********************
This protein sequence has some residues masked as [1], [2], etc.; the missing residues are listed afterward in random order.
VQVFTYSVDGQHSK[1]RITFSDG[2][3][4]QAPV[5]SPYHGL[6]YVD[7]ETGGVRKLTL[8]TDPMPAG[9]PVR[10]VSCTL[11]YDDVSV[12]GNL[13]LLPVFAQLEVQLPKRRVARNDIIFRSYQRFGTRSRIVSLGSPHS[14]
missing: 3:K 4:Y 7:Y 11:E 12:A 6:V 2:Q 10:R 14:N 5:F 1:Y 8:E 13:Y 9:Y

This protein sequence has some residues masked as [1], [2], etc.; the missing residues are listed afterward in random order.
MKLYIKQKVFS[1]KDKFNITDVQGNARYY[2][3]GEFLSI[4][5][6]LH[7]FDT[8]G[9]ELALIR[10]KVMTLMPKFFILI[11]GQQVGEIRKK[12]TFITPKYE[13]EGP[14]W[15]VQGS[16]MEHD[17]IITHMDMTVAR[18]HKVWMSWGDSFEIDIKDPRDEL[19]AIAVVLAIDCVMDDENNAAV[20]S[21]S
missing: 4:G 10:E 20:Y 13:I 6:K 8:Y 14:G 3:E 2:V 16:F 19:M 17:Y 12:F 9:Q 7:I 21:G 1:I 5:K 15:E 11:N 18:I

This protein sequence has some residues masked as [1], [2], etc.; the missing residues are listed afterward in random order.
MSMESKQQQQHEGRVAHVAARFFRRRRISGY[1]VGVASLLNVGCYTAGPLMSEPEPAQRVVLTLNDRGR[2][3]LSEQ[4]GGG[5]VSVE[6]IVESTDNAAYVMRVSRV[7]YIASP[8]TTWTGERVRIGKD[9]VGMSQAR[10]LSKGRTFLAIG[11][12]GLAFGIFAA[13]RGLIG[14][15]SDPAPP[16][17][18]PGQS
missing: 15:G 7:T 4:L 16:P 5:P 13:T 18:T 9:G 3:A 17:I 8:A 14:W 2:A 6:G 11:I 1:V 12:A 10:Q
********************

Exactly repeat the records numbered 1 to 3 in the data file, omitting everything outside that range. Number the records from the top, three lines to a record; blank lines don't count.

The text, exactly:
This protein sequence has some residues masked as [1], [2], etc.; the missing residues are listed afterward in random order.
VQVFTYSVDGQHSK[1]RITFSDG[2][3][4]QAPV[5]SPYHGL[6]YVD[7]ETGGVRKLTL[8]TDPMPAG[9]PVR[10]VSCTL[11]YDDVSV[12]GNL[13]LLPVFAQLEVQLPKRRVARNDIIFRSYQRFGTRSRIVSLGSPHS[14]
missing: 3:K 4:Y 7:Y 11:E 12:A 6:V 2:Q 10:R 14:N 5:F 1:Y 8:E 13:Y 9:Y

This protein sequence has some residues masked as [1], [2], etc.; the missing residues are listed afterward in random order.
MKLYIKQKVFS[1]KDKFNITDVQGNARYY[2][3]GEFLSI[4][5][6]LH[7]FDT[8]G[9]ELALIR[10]KVMTLMPKFFILI[11]GQQVGEIRKK[12]TFITPKYE[13]EGP[14]W[15]VQGS[16]MEHD[17]IITHMDMTVAR[18]HKVWMSWGDSFEIDIKDPRDEL[19]AIAVVLAIDCVMDDENNAAV[20]S[21]S
missing: 4:G 10:E 20:Y 13:I 6:K 8:Y 14:G 3:E 2:V 16:F 19:M 17:Y 12:F 9:Q 7:I 21:G 1:I 5:K 15:E 11:N 18:I

This protein sequence has some residues masked as [1], [2], etc.; the missing residues are listed afterward in random order.
MSMESKQQQQHEGRVAHVAARFFRRRRISGY[1]VGVASLLNVGCYTAGPLMSEPEPAQRVVLTLNDRGR[2][3]LSEQ[4]GGG[5]VSVE[6]IVESTDNAAYVMRVSRV[7]YIASP[8]TTWTGERVRIGKD[9]VGMSQAR[10]LSKGRTFLAIG[11][12]GLAFGIFAA[13]RGLIG[14][15]SDPAPP[16][17][18]PGQS
missing: 15:G 7:T 4:L 16:P 5:P 13:T 18:T 9:G 3:A 17:I 8:A 14:W 2:A 6:G 11:I 1:V 12:A 10:Q